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Starting Out with C++ Early Objects Seventh EditionPowerPoint Presentation

Starting Out with C++ Early Objects Seventh Edition

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Starting Out with C++ Early Objects

Seventh Edition

by Tony Gaddis, Judy Walters, and Godfrey Muganda

Topics

- 18.1 Introduction to the Stack ADT
- 18.2 Dynamic Stacks
- 18.3 The STL stack Container
- 18.4 Introduction to the Queue ADT
- 18.5 Dynamic Queues
- 18.6 The STL deque and queue Containers
- 18.7 Eliminating Recursion

18.1 Introduction to the Stack ADT

- Stack: a LIFO (last in, first out) data structure
- Examples:
- plates in a cafeteria serving area
- return addresses for function calls

Stack Basics

- Stack is implemented as a list, with additions & removals taking place at one end of the list
- The active end of the list implementing the stack is the top of the stack
- Stack types:
- Static – fixed size, often implemented using an array
- Dynamic – size varies as needed, often implemented using a linked list

Stack Operations and Functions

Operations:

- push: add a value at the top of the stack
- pop: remove a value from the top of the stack
Functions:

- isEmpty: true if the stack currently contains no elements
- isFull: true if the stack is full; only useful for static stacks

Static Stack Implementation

- Uses an array of a fixed size
- Bottom of stack is at index 0. A variable called top tracks the current top of the stack
const int STACK_SIZE = 3;

char s[STACK_SIZE];

int top = 0;

top is where the next item will be added

Array Implementation Example

This stack has max capacity 3, initially top = 0 and stack is empty.

push('E');

push('K');

push('G');

top is 1

top is 2

top is 3

Stack Operations Example

After three pops, top == 0 and the stack is empty

pop();

(remove E)

pop();

(remove G)

pop();

(remove K)

Array Implementation

char s[STACK_SIZE];

int top=0;

To check if stack is empty:

bool isEmpty()

{

if (top == 0)

return true;

else return false;

}

Array Implementation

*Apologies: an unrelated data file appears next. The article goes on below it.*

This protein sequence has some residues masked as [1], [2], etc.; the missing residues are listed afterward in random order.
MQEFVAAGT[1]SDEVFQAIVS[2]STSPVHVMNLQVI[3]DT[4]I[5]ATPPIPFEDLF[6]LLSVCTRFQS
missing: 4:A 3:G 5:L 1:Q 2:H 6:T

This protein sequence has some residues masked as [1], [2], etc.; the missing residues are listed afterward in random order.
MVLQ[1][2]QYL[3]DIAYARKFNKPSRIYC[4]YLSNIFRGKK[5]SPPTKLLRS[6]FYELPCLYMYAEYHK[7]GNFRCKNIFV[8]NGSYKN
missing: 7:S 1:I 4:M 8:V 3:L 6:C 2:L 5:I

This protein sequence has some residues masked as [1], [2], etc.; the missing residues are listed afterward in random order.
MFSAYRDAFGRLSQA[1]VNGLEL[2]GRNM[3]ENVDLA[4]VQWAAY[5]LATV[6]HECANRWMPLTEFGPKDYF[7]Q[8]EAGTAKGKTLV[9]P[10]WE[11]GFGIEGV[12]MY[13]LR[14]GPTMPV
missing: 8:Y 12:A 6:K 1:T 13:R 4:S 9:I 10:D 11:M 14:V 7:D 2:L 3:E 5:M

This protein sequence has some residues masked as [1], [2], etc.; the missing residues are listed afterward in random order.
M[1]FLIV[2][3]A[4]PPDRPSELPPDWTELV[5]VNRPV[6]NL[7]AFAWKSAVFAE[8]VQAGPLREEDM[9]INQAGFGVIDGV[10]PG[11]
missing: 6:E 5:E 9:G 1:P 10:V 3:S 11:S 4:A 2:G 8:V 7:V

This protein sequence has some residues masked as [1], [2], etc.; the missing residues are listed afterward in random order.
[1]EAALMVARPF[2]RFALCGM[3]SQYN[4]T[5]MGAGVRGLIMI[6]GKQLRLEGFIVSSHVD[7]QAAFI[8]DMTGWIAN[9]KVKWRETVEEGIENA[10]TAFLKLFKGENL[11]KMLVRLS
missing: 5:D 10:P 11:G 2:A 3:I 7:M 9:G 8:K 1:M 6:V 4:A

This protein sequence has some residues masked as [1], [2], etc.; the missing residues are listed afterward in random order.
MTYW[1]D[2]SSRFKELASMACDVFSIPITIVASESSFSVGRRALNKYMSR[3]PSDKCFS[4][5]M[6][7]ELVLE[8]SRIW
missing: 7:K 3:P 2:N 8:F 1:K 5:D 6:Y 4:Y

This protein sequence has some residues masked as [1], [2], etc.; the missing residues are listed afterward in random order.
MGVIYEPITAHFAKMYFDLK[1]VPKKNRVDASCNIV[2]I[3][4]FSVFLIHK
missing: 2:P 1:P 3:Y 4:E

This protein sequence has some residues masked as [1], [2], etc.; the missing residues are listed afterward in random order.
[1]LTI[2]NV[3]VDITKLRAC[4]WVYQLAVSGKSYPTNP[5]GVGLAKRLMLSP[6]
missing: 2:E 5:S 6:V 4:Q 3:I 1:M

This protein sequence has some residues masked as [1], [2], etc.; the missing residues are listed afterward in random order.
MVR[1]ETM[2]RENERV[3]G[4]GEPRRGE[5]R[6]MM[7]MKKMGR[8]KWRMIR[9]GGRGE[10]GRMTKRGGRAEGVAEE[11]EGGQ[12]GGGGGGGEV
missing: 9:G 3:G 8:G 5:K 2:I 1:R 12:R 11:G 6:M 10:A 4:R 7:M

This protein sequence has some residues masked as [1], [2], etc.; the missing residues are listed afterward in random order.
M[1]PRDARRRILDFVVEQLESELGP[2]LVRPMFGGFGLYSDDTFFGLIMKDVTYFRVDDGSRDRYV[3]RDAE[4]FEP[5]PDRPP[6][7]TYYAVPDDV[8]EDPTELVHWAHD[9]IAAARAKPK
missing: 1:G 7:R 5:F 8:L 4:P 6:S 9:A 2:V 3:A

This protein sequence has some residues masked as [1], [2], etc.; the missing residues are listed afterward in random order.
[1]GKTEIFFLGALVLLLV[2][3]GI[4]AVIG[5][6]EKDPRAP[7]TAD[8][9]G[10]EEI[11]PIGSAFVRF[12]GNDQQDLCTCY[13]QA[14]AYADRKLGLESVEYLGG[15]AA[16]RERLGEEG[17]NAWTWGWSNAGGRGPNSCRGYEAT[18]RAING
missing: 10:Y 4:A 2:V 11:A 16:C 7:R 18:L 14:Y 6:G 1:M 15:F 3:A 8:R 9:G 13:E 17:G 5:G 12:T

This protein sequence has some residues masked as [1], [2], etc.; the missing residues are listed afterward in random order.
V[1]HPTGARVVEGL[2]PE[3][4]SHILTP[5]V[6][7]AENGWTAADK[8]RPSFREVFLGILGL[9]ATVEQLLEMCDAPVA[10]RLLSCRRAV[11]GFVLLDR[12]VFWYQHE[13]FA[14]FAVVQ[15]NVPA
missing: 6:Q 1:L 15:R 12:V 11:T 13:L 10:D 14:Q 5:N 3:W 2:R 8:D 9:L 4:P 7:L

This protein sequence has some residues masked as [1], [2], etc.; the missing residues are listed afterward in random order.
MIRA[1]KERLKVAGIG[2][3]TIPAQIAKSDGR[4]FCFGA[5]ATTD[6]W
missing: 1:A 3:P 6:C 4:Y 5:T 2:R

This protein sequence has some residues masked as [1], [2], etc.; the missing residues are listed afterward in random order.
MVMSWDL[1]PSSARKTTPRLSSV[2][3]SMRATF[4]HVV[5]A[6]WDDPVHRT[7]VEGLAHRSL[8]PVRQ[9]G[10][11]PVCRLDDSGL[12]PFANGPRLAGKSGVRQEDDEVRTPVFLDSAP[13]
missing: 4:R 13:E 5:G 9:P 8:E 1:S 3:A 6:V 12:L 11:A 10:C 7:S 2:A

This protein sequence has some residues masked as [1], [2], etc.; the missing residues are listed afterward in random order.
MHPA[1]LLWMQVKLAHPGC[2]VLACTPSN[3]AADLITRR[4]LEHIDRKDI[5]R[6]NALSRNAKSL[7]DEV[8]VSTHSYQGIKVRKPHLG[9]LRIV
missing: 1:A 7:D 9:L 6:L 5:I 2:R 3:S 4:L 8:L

char s[STACK_SIZE];

int top=0;

To check if stack is full:

bool isFull()

{

if (top == STACK_SIZE)

return true;

else return false;

}

Array Implementation

To add an item to the stack

void push(char x)

{

if (isFull())

{ }// what do you want to do here?

s[top] = x;

top++;

}

Array Implementation

To remove an item from the stack

void pop(char &x)

{

if (isEmpty())

{ } //what do you want to do here?

top--;

x = s[top];

}

Class Implementation

class STACK

{

private:

char *s;

int capacity, top;

public:

void push(char x);

void pop(char &x);

bool isFull(); bool isEmpty();

STACK(int stackSize);

~STACK()

};

18.2 Dynamic Stacks

- Implemented as a linked list
- Can grow and shrink as necessary
- Can't ever be full as long as memory is available

Linked List Implementation

- Node for the linked list
struct LNode

{

char value;

LNode *next;

LNode(char ch, LNode *p = 0)

{ value = ch; next = p;}

};

- Pointer to beginning of linked list, which will serve as top of stack
LNode *top = NULL;

Linked List Implementation

A linked stack after three push operations:

push('a'); push('b'); push('c');

c

b

a

NULL

top

Operations on a Linked Stack

Check if stack is empty:

bool isEmpty()

{

if (top == NULL)

return true;

else

return false;

}

Operations on a Linked Stack

Add a new item to the stack

void push(char x)

{

top = new LNode(x, top);

}

Operations on a Linked Stack

Remove an item from the stack

void pop(char &x)

{

if (isEmpty())

{ error(); exit(1);}

x = top->value;

LNode *oldTop = top;

top = top->next;

delete oldTop;

}

18.3 The STL stack Container

- Stack template can be implemented as a vector, list, or a deque
- Implements push, pop, and empty member functions
- Implements other member functions:
- size: number of elements on the stack
- top: reference to element on top of the stack (must be used with pop to remove and retrieve top element)

Defining an STL-based Stack

- Defining a stack of char, named cstack, implemented using a vector:
stack< char, vector<char> > cstack;

- Implemented using a list:
stack< char, list<char> > cstack;

- Implemented using a deque (default):
stack< char > cstack;

- Spaces are required between consecutive > > symbols to distinguish from stream extraction

18.4 Introduction to the Queue ADT